July 10, 2014
HCM CITY — The ASEAN Economic Community to be established next year is expected to enable free movement of goods, capital, and skilled labour, a seminar heard in HCM City yesterday.
Le Trieu Dung, deputy general director of the Ministry of Industry and Trade’s Multilateral Trade Policy Department, said trade between Viet Nam and ASEAN member countries has expanded rapidly in recent years to top US$40.1 billion last year.
The establishment of the AEC would bring more choices of goods and services to Vietnamese consumers and enable Vietnamese companies to expand exports to ASEAN countries because their goods would have zero duty, he said.
It would facilitate mobility of skilled labour within the bloc via mutual recognition arrangements (MRAs), a key tool that enables skilled, experienced professionals to work and ultimately be certified in a destination country, he said.
Jae Hee Chang, a specialist on employers’ activities at the Bangkok-based International Labour Organisation (ILO), said “MRAs aim to promote mobility of skilled professionals, attract regional talents to meet staffing shortages, boost regional competitiveness, and improve the quality of services throughout ASEAN.”
Under ASEAN MRAs, eight categories of professionals – in medicine, dentistry, nursing, accounting, surveying, engineering, architecture, and tourism — would be able to move freely within the region, she said.
She said an ILO survey of regional employers on skills and competitiveness, which polled 240 firms in 10 countries, found that “most enterprises are optimistic that greater labour mobility, lower trade barriers, and free investment flows will boost their competitiveness, but few understand the AEC fully and many are not ready to capitalise on the opportunities.”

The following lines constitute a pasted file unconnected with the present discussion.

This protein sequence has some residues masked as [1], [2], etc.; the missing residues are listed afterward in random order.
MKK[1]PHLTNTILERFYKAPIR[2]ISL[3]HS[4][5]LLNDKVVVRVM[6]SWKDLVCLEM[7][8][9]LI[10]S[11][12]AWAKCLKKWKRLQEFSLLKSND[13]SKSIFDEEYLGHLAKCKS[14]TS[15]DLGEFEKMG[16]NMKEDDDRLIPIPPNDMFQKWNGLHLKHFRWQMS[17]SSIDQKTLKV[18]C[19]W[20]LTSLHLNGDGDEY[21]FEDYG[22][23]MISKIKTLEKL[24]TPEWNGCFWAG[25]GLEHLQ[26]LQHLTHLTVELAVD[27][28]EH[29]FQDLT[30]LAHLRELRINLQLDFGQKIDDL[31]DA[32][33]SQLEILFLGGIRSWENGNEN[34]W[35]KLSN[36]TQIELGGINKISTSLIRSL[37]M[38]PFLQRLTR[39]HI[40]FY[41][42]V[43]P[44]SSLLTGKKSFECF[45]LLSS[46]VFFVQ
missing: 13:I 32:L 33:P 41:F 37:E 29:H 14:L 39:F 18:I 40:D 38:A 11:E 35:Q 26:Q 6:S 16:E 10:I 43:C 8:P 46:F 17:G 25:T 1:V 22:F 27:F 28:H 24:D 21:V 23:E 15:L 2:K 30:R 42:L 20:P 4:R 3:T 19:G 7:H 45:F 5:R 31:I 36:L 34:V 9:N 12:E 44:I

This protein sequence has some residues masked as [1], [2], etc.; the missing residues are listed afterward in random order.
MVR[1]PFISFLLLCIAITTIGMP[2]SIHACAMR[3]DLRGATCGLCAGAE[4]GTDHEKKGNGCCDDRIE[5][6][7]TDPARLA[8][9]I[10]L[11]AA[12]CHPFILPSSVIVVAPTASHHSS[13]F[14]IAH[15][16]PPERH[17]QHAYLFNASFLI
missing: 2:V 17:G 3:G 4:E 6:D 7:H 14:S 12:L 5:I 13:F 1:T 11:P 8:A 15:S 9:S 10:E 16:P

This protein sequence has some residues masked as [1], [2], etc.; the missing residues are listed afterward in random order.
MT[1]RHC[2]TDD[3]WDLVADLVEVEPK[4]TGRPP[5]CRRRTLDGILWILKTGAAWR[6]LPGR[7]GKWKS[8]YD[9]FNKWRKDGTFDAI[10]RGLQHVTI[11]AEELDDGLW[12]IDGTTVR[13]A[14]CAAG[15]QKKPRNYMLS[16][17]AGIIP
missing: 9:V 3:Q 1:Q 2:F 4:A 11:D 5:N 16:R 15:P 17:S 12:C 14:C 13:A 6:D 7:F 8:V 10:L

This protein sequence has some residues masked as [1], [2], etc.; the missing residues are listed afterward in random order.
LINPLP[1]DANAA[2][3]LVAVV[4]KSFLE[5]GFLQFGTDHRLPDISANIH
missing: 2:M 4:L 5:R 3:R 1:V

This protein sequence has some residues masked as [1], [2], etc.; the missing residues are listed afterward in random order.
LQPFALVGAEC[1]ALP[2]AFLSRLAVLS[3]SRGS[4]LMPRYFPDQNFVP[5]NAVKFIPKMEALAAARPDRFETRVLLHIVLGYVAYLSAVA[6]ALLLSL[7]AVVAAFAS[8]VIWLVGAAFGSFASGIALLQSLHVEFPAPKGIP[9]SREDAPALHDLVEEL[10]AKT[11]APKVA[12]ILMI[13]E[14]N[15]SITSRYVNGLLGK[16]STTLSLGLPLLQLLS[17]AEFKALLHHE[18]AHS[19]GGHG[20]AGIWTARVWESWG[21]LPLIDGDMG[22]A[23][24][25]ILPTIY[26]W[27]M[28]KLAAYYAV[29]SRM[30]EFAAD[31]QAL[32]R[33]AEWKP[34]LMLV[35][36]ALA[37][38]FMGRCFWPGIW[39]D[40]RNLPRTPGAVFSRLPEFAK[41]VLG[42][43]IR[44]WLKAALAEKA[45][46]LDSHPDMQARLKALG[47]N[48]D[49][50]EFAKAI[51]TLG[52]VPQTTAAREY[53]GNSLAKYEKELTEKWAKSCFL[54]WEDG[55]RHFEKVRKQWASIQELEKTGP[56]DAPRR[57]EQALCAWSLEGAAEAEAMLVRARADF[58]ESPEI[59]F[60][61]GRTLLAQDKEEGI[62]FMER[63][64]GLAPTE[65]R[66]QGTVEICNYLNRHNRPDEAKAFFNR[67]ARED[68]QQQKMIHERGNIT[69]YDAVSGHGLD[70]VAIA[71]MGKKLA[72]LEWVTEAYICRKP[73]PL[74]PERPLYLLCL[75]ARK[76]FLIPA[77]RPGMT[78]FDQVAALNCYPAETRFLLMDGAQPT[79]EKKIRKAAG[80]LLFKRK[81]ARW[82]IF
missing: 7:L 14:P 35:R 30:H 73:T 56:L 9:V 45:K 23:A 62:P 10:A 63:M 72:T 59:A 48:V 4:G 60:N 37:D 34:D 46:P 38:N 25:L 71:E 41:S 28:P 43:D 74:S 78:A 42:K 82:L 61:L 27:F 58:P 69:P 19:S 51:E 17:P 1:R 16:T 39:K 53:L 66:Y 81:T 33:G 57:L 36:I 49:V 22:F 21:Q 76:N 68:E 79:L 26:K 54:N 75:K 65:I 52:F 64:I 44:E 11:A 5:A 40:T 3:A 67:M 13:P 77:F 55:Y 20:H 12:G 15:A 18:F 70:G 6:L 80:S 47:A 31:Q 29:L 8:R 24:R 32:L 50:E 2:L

It showed that skill gaps are a major concern across the region since companies find it hard to recruit personnel with the skills they need, she said.
“The biggest challenge is that not a lot of enterprises are aware of the MRAs, and, without this awareness, trying to source people from other countries might be a little bit more difficult.
“In ASEAN right now a lot of low-skilled and medium-skilled labour is going out and coming in.”
For Viet Nam, the importance of upgrading the skills of the workforce is very important, she said.
It is vital for Viet Nam and other ASEAN members to find a common language that everybody can use, especially for education and also at the workplace, because without a common language or harmonisation of thinking, it is very difficult to exchange people and ensure labour mobility, she warned.
“The language barrier and culture barrier are very important to address.”
There is a need for more engagement by companies with the MRAs and in particular the ASEAN Qualifications Reference Framework, she said, adding that they should be more active in having dialogues with the Government and education organisations to reform training curriculums.
Ngo Dinh Duc, general director of HR company Le & Associates, said skilled workers would have more choices in the future, but they must equip themselves with good English speaking skills and improve their productivity and attitude towards work.
To retain talent, employers need to build a good image for their company, offer a good working environment and salaries, bonuses, and welfare policies, and invest more in human resources development strategies, he said.
The level of labour integration in ASEAN remained low, Dung said, adding that the AEC would have a great impact on the labour market in ASEAN, especially Viet Nam.